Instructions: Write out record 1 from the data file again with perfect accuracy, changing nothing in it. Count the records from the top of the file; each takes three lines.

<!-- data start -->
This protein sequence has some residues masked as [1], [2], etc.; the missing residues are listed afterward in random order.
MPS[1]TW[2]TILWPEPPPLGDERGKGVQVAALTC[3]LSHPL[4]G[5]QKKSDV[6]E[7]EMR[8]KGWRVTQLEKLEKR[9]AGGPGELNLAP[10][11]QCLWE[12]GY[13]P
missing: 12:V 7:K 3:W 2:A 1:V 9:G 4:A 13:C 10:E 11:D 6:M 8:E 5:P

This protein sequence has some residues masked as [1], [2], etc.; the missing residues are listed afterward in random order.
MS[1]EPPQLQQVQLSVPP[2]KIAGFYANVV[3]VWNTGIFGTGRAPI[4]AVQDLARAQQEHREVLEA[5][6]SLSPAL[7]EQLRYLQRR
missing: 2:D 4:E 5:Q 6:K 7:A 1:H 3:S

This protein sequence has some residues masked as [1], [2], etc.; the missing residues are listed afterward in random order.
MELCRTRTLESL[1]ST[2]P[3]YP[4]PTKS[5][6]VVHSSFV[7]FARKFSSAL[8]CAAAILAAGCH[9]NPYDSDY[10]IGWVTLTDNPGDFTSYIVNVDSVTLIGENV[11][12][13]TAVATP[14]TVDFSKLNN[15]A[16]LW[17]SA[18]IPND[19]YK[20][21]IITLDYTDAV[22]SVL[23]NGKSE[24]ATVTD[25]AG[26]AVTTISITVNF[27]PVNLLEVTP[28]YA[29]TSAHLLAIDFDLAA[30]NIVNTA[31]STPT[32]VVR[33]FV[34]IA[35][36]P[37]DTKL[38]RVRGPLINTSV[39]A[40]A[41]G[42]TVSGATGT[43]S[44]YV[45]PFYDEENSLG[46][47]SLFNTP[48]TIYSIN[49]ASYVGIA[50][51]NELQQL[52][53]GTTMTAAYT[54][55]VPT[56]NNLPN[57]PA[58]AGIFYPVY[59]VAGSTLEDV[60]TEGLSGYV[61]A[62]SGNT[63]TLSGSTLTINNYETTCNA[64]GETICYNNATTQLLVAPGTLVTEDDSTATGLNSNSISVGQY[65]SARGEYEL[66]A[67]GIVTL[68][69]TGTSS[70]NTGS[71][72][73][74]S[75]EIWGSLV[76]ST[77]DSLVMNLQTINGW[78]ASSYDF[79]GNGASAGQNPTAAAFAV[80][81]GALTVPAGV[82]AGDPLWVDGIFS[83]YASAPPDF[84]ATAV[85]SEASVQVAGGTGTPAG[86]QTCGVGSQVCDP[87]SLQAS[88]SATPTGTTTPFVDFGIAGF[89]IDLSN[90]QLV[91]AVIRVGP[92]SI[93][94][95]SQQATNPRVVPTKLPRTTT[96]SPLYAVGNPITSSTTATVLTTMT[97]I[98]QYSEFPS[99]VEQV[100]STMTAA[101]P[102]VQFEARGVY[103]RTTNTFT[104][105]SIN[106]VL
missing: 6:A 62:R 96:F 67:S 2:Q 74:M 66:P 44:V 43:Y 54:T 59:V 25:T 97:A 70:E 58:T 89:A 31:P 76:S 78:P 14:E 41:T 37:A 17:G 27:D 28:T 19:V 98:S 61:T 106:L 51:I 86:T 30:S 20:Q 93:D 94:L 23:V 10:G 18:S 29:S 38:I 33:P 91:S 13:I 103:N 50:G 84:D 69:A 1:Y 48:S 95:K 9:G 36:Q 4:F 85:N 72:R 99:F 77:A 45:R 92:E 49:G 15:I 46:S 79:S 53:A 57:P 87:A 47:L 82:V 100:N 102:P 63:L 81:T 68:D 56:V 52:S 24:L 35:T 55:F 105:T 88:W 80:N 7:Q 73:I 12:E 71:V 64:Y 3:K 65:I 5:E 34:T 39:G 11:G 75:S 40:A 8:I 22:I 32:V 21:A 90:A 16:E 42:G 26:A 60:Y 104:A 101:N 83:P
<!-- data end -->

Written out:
This protein sequence has some residues masked as [1], [2], etc.; the missing residues are listed afterward in random order.
MPS[1]TW[2]TILWPEPPPLGDERGKGVQVAALTC[3]LSHPL[4]G[5]QKKSDV[6]E[7]EMR[8]KGWRVTQLEKLEKR[9]AGGPGELNLAP[10][11]QCLWE[12]GY[13]P
missing: 12:V 7:K 3:W 2:A 1:V 9:G 4:A 13:C 10:E 11:D 6:M 8:E 5:P